No one could have known the moron in the stolen maroon Commodore would turn left. If he had driven through the city he probably would have been arrested without incident on the other side of town.
Instead he turned the wheel and planted his foot, ploughing into citizens in Bourke Street, killing six people and injuring a further 27.
The offender on Swanston Street with police a metre behind him.
The immediate response was magnificent. People in and out of uniform ran to help the injured and the dying. The offender was taken alive – even under massive pressure police only used reasonable force.
But the events that led to the man turning left involved countless sliding door moments when he could have been stopped, when he should have been in custody, when he should not have been on bail and should not have been on the run.
The system failed and people died. Nothing will change that.
On Thursday, Coroner Jacqui Hawkins released her findings into the death of the six people in Bourke Street on January 20, 2017. It is a reasoned, rational and compassionate document that shows she understands the unspeakable pressure on making split-second life-and-death decisions.
She goes out of her way to point out that we are all wise in hindsight.
Her findings, critical and constructive, are made not to find scapegoats but solutions, indicating that she, unlike the police who were dealing with the offender, had time to make reasoned decisions.
She takes the unusual step of not naming the offender, a move we applaud, as she does not want to give the callous killer the sort of publicity he craves.
Coroner Hawkins does name the people who should be remembered, the victims, Matthew Poh Chuan Si, Thalia Hakin, Yosuke Kanno, Jessica Mudie, Zachary Matthew Bryant and Bhavita Patel.
She says the events that led to the offender killing six people were a "perfect storm" and there was no certainty that if police had acted differently there would have been a different outcome.
"I find that the police officers involved in the events leading up to Bourke Street acted in good faith in their efforts to apprehend the offender. The evidence revealed many examples of excellent policing."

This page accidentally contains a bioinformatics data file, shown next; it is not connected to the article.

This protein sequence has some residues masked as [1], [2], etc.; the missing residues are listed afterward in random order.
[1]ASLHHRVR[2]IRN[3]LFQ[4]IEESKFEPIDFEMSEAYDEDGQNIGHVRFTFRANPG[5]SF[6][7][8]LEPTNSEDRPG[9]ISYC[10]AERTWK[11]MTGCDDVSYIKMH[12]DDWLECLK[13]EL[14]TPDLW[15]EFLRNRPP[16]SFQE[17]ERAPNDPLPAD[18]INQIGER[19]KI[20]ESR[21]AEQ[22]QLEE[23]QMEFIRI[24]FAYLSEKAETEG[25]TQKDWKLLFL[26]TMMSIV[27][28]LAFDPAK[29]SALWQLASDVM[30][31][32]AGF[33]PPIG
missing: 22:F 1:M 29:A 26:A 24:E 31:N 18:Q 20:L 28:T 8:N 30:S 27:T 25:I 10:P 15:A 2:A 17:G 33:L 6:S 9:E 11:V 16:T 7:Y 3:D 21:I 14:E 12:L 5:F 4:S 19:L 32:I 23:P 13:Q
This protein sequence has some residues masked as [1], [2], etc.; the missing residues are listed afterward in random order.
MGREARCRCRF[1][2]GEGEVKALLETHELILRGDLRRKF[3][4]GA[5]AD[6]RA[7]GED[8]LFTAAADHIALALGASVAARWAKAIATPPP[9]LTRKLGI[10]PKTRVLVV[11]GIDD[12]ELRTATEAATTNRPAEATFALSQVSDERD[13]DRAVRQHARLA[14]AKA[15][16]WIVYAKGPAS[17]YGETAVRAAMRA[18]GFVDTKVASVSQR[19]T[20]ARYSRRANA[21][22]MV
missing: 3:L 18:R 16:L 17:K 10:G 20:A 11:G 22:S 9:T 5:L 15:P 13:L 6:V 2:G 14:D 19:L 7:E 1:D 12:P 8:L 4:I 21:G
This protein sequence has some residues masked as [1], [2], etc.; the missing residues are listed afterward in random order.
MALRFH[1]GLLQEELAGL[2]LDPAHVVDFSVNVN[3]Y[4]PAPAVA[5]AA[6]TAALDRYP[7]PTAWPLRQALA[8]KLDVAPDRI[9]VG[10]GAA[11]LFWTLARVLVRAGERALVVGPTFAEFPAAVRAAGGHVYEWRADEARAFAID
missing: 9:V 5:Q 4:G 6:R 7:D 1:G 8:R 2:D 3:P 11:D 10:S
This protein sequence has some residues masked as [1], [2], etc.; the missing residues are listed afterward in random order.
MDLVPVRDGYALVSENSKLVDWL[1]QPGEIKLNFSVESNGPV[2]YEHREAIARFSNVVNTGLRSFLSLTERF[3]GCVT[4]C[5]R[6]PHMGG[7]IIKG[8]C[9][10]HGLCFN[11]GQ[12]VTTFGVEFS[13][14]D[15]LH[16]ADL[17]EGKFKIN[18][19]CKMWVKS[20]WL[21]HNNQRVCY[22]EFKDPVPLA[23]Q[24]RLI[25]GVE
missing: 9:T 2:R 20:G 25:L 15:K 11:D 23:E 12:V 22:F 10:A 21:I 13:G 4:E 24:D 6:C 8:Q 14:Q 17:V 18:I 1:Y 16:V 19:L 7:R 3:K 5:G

However, she finds, the police response was poor, inflexible, poorly resourced, badly communicated and underpinned by a "reluctance to act assertively for fear of recrimination".
In a document that runs to 357 pages those eight words are key.
The events of Bourke Street unravelled in minutes, but were years in the making.
For years and years a culture has seeped into policing that doing nothing is often better than acting quickly. Avoiding confrontations lessens the chance of injuries to police, the public and offenders. Time is your friend and don't act in haste.
Rightly or wrongly, many middle managers feel they are likely to be criticised by their supervisors for taking assertive action and as a result they won't put their heads over the parapet.
Often it is more about protecting your arse than the public.
Coroner Hawkins says police were not assertive enough to intercept the offender before the Bourke Street carnage and yet another coroner, many years earlier, criticised police for being too brave.
After a spate of fatal police shootings, Coroner Hal Hallenstein held a "super-inquest" into seven deaths and criticised the police "culture of bravery", whereby they felt compelled to charge in with little planning.
He found police often made the situation worse by confronting the offender, sometimes with fatal consequences.
As a result, in 1994 police changed tactics to cordon and contain where safety was the first priority.
Police have also been criticised at inquests for the consequences of high-speed pursuits. In 2014 Coroner John Ollie found: "Having considered a range of material and evidence on this matter … I cannot conceive of many situations where a police pursuit would be justified, as the risks are too high to members of the community."
When the SOG stopped an armed killer in South Melbourne and shot him dead, a Coroner raised the possibility they should be charged with murder – they weren’t.
Before Thursday's findings but after the Bourke Street tragedy, there has been much soul searching at the top and another change of tactics.
Street police will be encouraged to make hard decisions. Cops can ram offenders' cars if they are a risk to the public. (Just a few years earlier a policeman was charged for doing exactly that).
They are expected to take immediate action if they come upon an armed siege and take assertive action when the public is at risk.
Chief Commissioner Shane Patton has been telling the public, his senior officers and the troops on the ground that doing something is better than doing nothing.
He says, as long as the decisions are reasonable, he will back those on the streets.
The victims of Bourke Street deserve nothing less.
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